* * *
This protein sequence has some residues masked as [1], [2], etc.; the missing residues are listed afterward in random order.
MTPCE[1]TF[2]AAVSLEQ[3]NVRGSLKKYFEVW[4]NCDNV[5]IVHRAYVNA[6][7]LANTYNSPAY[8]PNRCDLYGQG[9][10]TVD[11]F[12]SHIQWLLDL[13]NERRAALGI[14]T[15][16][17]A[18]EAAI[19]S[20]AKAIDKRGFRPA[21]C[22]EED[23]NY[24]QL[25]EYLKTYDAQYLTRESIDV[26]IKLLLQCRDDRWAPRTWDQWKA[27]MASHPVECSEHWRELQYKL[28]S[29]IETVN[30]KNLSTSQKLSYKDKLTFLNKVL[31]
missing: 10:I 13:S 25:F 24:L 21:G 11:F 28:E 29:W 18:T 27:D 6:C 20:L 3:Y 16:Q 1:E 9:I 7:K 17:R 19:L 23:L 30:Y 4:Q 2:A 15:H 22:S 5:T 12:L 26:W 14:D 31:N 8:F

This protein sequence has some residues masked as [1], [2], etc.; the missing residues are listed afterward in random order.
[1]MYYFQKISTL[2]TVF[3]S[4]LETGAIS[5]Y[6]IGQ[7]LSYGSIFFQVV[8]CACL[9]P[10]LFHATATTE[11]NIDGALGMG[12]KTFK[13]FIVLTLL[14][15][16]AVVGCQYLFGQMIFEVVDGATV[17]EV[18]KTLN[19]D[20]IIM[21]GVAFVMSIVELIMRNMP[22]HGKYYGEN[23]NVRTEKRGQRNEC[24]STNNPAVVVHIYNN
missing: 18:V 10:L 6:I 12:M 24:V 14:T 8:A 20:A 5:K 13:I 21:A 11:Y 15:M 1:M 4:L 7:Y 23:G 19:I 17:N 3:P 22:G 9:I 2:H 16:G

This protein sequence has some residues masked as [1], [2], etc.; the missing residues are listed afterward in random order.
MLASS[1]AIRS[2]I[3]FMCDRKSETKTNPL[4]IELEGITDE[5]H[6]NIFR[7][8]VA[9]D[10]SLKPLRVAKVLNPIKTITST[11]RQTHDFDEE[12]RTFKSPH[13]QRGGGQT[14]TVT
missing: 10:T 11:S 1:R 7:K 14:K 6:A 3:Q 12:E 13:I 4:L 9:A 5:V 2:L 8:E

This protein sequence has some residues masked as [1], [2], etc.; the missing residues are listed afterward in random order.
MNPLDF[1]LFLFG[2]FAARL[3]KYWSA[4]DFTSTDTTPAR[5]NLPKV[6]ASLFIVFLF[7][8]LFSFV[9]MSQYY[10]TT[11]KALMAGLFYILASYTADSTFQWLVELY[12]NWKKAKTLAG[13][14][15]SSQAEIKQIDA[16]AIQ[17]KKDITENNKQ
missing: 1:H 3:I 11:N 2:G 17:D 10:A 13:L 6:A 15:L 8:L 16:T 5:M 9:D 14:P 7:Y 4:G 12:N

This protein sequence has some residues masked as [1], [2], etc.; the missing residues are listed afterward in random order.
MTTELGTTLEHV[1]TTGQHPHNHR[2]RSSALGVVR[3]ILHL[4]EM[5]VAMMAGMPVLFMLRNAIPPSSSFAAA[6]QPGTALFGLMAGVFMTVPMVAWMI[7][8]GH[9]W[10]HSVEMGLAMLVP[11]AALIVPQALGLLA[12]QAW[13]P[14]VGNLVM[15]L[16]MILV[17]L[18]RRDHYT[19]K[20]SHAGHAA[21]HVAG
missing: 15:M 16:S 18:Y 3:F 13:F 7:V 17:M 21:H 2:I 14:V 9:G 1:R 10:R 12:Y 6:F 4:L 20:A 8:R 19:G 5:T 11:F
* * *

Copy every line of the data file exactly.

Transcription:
This protein sequence has some residues masked as [1], [2], etc.; the missing residues are listed afterward in random order.
MTPCE[1]TF[2]AAVSLEQ[3]NVRGSLKKYFEVW[4]NCDNV[5]IVHRAYVNA[6][7]LANTYNSPAY[8]PNRCDLYGQG[9][10]TVD[11]F[12]SHIQWLLDL[13]NERRAALGI[14]T[15][16][17]A[18]EAAI[19]S[20]AKAIDKRGFRPA[21]C[22]EED[23]NY[24]QL[25]EYLKTYDAQYLTRESIDV[26]IKLLLQCRDDRWAPRTWDQWKA[27]MASHPVECSEHWRELQYKL[28]S[29]IETVN[30]KNLSTSQKLSYKDKLTFLNKVL[31]
missing: 10:I 13:S 25:F 24:L 21:G 11:F 28:E 29:W 18:T 27:D 6:C 20:L 3:Y 16:Q 1:E 9:I 7:K 17:R 19:L 23:L 30:Y 4:Q 2:A 15:H 22:S 5:T 12:L 26:W 14:D 31:N 8:F

This protein sequence has some residues masked as [1], [2], etc.; the missing residues are listed afterward in random order.
[1]MYYFQKISTL[2]TVF[3]S[4]LETGAIS[5]Y[6]IGQ[7]LSYGSIFFQVV[8]CACL[9]P[10]LFHATATTE[11]NIDGALGMG[12]KTFK[13]FIVLTLL[14][15][16]AVVGCQYLFGQMIFEVVDGATV[17]EV[18]KTLN[19]D[20]IIM[21]GVAFVMSIVELIMRNMP[22]HGKYYGEN[23]NVRTEKRGQRNEC[24]STNNPAVVVHIYNN
missing: 18:V 10:L 6:I 12:M 24:V 14:T 8:A 20:A 5:K 13:I 21:A 11:Y 15:M 1:M 4:L 7:Y 23:G 19:I 17:N 3:P 22:G 9:I 2:H 16:G

This protein sequence has some residues masked as [1], [2], etc.; the missing residues are listed afterward in random order.
MLASS[1]AIRS[2]I[3]FMCDRKSETKTNPL[4]IELEGITDE[5]H[6]NIFR[7][8]VA[9]D[10]SLKPLRVAKVLNPIKTITST[11]RQTHDFDEE[12]RTFKSPH[13]QRGGGQT[14]TVT
missing: 10:T 11:S 1:R 7:K 14:K 6:A 3:Q 12:E 13:I 4:L 9:A 5:V 2:L 8:E

This protein sequence has some residues masked as [1], [2], etc.; the missing residues are listed afterward in random order.
MNPLDF[1]LFLFG[2]FAARL[3]KYWSA[4]DFTSTDTTPAR[5]NLPKV[6]ASLFIVFLF[7][8]LFSFV[9]MSQYY[10]TT[11]KALMAGLFYILASYTADSTFQWLVELY[12]NWKKAKTLAG[13][14][15]SSQAEIKQIDA[16]AIQ[17]KKDITENNKQ
missing: 1:H 3:I 11:N 2:G 17:D 10:A 13:L 6:A 15:L 8:L 16:T 5:M 9:D 14:P 7:Y 4:G 12:N

This protein sequence has some residues masked as [1], [2], etc.; the missing residues are listed afterward in random order.
MTTELGTTLEHV[1]TTGQHPHNHR[2]RSSALGVVR[3]ILHL[4]EM[5]VAMMAGMPVLFMLRNAIPPSSSFAAA[6]QPGTALFGLMAGVFMTVPMVAWMI[7][8]GH[9]W[10]HSVEMGLAMLVP[11]AALIVPQALGLLA[12]QAW[13]P[14]VGNLVM[15]L[16]MILV[17]L[18]RRDHYT[19]K[20]SHAGHAA[21]HVAG
missing: 15:M 16:S 18:Y 3:F 13:F 7:V 17:M 21:H 2:I 14:V 9:G 1:R 10:R 12:Y 6:F 4:L 20:A 8:R 19:G 5:T 11:F